Alex Taylor OT
South Carolina State
Nice pickup here for a guy that offers tackle versatility with swing tackle and potential to improve with strength and technique. Great measurables and athletic ability to work the zone run game and push for a starting role.
In the tape against USF and North Carolina, he looked to be decent in both pass and the run game, with good strength. I imagine with some NFL coaching to work on technique and different rushers; he could improve to be a very good starting tackle. Good potential at a premium position and in much need of a future starter for the Jets.
Lamar Jackson CB
Not the same Lamar you’re thinking of, this Lamar is a cornerback. A day 2 to day three prospect, Jackson isn’t the best athlete but makes up for it with instincts. A great scheme fit, he projects to be an outside man corner and is great for press. Even though Jackson doesn’t necessarily project to be a day one starter, he does on the Raiders considering their lack of talent/depth.
Van Jefferson WR
Collin Johnson WR
Gives Dak another big target. Johnson has some speed for a big guy, and his high point ability is comparable to Mike Evans. Johnson reminds me a lot of Kelvin Benjamin before he declined. With Cooper and Gallup as the speedsters, Johnson is a great compliment.
Pittsburgh Steelers MD9erFaithful
North Carolina State
K’Von Wallace S
Patriots take the Clemson safety in the 4th round. Wallace looks to take over for Pat Chung when his career is all said and done. Not to mention Devin McCourty is still a free agent and will probably get a few more offers than just the patriots this offseason. Wallace provides depth for now and possibly will turn into a great player in the future.
Logan Stenberg OL
Stenburg isn’t perfect as he plays awfully upright, but he’s strong, he has punch, and he will crush you if he gets a hold of you. He’s not the most athletic guard in the draft, but with an NFL strength coordinator and stretching, he could get a lot better. He’s an excellent depth piece for the Rams in case Blythe reverts to trash again this year.
Antonio Gibson RB/WR
The Eagles have a RB committee in 2019 but not a lot of real depth in the rb room. Miles Sanders has shown good promise but does not project as a full-blown 3 down back over the course of a season. He has decent size at 6 1 215 and can, at times, fill the role that Jordan Howard had filled prior to his departure to Miami.
Gibson projects to RB at the NFL level, given his smooth change of direction, quality contact balance, and explosive cuts in the open field. Gibson will first contribute as a returner and third-down back, and his WR background will benefit teams willing to feature him as a pass-catching back on routes split out wide and from the backfield. A walking explosive play, Gibson has home run hitting ability and an extremely high ceiling if his promising vision and feel continue to grow, and should be viewed as a potential starter.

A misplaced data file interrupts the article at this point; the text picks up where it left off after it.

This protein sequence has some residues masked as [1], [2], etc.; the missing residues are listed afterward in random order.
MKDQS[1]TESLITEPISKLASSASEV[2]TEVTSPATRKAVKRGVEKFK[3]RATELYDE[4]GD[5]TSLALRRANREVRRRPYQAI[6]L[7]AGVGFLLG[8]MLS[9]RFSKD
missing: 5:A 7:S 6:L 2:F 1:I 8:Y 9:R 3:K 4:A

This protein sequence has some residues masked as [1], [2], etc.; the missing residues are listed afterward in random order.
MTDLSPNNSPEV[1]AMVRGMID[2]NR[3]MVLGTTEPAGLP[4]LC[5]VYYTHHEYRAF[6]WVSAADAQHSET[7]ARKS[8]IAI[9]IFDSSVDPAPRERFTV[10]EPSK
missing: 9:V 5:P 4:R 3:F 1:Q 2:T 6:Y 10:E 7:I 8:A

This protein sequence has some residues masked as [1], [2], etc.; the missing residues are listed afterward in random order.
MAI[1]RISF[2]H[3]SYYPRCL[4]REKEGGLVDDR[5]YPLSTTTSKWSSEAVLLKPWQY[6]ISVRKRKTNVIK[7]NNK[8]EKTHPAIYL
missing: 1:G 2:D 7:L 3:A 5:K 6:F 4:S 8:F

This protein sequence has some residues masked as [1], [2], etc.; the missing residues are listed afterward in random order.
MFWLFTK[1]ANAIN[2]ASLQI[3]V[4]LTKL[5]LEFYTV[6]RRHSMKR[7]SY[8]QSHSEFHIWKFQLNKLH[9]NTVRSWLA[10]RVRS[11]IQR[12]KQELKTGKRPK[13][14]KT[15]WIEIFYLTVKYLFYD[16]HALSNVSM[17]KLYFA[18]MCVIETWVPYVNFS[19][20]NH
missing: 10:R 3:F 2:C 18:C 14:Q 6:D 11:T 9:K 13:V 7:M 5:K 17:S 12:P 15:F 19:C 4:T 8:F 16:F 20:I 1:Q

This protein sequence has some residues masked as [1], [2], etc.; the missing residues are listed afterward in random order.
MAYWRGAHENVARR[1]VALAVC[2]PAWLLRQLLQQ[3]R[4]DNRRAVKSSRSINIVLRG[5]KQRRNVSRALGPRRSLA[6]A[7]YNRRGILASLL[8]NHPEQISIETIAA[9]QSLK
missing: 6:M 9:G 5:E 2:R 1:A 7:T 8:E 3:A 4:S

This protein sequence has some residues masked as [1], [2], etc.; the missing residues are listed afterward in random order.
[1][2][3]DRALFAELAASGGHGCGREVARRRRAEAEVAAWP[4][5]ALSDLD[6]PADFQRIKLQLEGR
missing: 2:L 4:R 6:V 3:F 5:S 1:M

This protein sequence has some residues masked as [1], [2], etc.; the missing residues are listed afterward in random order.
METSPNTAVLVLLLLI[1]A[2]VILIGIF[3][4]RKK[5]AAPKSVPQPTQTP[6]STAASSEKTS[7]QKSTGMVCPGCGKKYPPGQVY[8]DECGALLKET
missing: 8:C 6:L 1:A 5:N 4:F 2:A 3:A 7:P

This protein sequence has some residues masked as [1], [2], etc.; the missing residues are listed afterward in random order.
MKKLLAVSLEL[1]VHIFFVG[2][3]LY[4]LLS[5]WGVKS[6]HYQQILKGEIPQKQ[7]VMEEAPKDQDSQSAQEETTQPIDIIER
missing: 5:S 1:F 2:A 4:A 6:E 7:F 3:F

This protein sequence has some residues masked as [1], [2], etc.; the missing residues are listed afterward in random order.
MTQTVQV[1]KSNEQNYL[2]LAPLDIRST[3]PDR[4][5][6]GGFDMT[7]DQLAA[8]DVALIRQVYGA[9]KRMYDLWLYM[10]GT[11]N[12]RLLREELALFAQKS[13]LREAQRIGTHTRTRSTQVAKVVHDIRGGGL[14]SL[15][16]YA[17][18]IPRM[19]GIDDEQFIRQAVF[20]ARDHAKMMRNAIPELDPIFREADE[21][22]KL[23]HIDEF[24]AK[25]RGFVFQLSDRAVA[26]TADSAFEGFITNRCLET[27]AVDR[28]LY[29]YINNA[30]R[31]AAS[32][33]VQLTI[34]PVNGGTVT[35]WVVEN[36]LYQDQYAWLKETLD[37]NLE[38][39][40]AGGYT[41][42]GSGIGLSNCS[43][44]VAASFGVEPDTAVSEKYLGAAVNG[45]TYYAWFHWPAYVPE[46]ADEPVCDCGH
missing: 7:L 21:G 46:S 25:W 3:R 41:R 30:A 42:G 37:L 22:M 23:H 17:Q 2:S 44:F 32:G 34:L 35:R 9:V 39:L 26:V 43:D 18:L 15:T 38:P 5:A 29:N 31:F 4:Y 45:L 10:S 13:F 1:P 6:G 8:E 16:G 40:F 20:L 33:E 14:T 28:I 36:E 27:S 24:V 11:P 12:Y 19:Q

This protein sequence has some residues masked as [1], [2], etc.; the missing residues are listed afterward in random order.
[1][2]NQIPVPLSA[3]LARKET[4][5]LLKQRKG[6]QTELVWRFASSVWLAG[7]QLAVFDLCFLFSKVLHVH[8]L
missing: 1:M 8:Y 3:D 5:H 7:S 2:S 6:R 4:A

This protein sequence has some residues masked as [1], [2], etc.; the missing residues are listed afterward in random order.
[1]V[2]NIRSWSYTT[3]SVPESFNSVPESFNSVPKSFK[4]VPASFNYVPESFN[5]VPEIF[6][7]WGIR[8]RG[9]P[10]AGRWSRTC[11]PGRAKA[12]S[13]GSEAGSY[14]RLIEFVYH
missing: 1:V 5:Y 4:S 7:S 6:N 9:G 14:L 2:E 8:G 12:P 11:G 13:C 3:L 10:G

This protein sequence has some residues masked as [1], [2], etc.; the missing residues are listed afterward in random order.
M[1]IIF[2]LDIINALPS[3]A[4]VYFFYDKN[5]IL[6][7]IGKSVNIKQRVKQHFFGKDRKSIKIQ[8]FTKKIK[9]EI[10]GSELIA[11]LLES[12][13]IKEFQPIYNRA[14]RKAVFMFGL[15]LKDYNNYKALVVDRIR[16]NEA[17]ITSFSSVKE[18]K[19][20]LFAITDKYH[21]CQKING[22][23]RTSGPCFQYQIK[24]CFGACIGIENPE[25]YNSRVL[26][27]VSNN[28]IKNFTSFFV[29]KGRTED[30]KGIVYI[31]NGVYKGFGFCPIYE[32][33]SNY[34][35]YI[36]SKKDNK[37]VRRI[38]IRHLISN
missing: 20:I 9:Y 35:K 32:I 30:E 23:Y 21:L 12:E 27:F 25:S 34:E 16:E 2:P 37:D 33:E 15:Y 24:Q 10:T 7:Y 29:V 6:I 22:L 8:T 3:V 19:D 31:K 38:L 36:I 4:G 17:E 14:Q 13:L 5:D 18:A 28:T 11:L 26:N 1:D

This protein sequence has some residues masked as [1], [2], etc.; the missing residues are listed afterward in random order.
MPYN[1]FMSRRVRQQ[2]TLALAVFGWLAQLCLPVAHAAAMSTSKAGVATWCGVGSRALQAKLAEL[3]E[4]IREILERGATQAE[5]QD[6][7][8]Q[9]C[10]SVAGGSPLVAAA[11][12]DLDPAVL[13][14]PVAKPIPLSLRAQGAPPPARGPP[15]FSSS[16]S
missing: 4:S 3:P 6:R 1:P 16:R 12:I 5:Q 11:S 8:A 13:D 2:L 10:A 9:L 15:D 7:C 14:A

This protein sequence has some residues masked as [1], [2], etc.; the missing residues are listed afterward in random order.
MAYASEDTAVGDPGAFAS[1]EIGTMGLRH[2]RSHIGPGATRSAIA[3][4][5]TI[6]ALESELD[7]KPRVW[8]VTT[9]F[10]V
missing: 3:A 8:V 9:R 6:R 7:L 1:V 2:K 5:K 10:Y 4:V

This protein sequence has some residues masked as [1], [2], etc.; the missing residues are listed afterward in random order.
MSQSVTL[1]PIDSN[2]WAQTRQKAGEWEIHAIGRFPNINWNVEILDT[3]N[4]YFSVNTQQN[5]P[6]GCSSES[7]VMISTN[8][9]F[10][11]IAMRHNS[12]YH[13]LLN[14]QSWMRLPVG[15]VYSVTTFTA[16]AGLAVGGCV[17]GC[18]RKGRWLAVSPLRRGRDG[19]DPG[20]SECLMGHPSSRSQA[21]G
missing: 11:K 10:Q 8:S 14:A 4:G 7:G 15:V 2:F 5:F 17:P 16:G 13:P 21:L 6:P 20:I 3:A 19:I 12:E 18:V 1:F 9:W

Eno Benjamin RB
The Bills get their answer for a three-down back with Singletary’s proneness for injury. Benjamin is a three-down back who is best when having to ad-lib. He is a great pass catcher as well. Seems to be a perfect fit for a Josh Allen run offense.
Davion Taylor LB
Davion Taylor is a little raw, based on the fact that he didn’t even play football in high school due to his family’s religious beliefs. That being said, it’s amazing he is this refined with so little experience. 4.49 speed at linebacker is just ridiculous, and he has the agility and change of direction acumen to be an excellent coverage linebacker. My mantra on Day 3 is always to prioritize SPARQ athleticism, upside, and character, and Taylor has all three.
Darrynton Evans RB
I’ve seen Evans projected all over the map, so some might think this is a great pick, some might think it’s a terrible one. But since I am paid the big, pretend dollars to pretend to lead this franchise, I’m going with my take. Evans contributes everywhere: solid pass protection, special teams, and using his fast, explosive ability to generate yards. He’s a clutch performer, having earned MVP nods in both the SBC Championship Game and New Orleans Bowl. He could use some help processing and bringing it all every down, but he’s going into a stacked RB room, will have excellent coaching, and will see limited snaps, at least at first. He might ever only be a solid RB2, which is all I need, but I think he could hit another level at the NFL.
Anfernee Jennings Edge
After missing out on linebackers earlier, I went with Jennings here. I think Jennings is a kind of tweener but probably fits better as an OLB due to being a bit undersized at DE at 252 lbs. The Cardinals have Chandler Jones and Devon Kennard at OLB, with Zach Allen and Corey Peters at DEs, so there’s not much opportunity to make an instant impact.
Khalid Kareem Edge
Kareem sets a really nice edge against the run and packs a punch in his hands. His arms go on forever, and he knows how to use them. Developing a few more rush moves will be important, but he has the frame to add a little muscle and rush from inside and out for a team that has molded some fine pass rushers out of similar prospects in recent years.
Gabriel Davis WR